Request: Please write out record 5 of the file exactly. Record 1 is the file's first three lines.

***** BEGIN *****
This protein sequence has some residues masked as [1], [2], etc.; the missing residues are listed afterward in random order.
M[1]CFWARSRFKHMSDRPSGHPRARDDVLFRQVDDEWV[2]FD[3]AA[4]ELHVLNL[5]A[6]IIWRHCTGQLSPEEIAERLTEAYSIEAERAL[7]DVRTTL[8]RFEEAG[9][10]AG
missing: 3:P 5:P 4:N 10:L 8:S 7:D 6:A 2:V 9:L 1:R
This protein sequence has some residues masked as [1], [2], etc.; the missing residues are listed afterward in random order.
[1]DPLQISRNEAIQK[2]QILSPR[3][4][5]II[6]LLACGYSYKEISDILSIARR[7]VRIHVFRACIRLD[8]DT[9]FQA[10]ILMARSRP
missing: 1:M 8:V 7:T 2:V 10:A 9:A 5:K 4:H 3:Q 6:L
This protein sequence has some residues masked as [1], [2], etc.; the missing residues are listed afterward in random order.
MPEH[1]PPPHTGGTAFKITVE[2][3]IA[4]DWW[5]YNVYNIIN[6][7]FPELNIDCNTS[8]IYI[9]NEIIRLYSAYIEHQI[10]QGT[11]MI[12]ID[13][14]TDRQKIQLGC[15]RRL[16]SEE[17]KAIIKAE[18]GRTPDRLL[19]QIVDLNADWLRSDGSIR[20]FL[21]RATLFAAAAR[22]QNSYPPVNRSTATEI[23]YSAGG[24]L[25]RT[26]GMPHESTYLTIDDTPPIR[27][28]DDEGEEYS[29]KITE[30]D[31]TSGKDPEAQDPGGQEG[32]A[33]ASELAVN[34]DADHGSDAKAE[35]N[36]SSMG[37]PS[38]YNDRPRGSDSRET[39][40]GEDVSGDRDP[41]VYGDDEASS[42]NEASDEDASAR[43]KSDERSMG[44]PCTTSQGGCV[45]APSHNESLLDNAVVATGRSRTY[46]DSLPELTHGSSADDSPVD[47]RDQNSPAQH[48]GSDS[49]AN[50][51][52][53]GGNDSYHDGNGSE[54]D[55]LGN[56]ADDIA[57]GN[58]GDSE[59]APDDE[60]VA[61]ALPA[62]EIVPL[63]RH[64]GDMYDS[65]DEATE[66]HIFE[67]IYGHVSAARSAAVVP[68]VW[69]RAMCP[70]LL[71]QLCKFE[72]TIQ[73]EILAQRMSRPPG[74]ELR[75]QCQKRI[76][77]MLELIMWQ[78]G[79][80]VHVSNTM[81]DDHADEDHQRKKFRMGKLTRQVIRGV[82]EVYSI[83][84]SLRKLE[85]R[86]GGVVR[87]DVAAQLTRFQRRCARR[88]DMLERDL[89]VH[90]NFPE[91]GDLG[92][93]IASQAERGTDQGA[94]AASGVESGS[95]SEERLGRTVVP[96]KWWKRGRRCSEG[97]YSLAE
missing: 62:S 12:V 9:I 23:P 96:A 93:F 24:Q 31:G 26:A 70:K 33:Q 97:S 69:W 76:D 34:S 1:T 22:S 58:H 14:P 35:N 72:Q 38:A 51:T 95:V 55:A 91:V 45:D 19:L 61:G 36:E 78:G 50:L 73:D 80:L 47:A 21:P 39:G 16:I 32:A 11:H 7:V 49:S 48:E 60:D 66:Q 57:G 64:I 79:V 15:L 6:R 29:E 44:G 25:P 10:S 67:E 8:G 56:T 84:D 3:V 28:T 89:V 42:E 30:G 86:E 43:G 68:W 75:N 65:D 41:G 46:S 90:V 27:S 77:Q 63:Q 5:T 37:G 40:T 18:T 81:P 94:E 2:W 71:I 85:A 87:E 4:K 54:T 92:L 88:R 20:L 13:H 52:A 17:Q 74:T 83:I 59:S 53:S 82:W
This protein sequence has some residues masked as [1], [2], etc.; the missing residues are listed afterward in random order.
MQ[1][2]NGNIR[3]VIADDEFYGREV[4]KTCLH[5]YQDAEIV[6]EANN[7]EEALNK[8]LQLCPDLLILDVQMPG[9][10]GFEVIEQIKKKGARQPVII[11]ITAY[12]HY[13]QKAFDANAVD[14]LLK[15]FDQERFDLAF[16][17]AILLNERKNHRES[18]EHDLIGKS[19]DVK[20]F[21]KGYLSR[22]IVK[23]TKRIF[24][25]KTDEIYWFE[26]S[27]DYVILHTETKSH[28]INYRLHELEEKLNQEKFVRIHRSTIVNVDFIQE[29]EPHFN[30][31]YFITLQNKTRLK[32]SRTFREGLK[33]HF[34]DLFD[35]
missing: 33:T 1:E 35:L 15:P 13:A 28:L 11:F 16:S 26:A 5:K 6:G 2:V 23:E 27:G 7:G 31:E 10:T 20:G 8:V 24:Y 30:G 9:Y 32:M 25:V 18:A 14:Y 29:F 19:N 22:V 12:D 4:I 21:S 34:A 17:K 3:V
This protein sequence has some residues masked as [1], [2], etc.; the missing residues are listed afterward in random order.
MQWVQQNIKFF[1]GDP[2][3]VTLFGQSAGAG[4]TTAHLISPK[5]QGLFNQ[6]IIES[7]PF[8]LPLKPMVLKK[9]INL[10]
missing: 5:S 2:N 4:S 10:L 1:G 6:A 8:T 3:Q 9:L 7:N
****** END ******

This protein sequence has some residues masked as [1], [2], etc.; the missing residues are listed afterward in random order.
MQWVQQNIKFF[1]GDP[2][3]VTLFGQSAGAG[4]TTAHLISPK[5]QGLFNQ[6]IIES[7]PF[8]LPLKPMVLKK[9]INL[10]
missing: 5:S 2:N 4:S 10:L 1:G 6:A 8:T 3:Q 9:L 7:N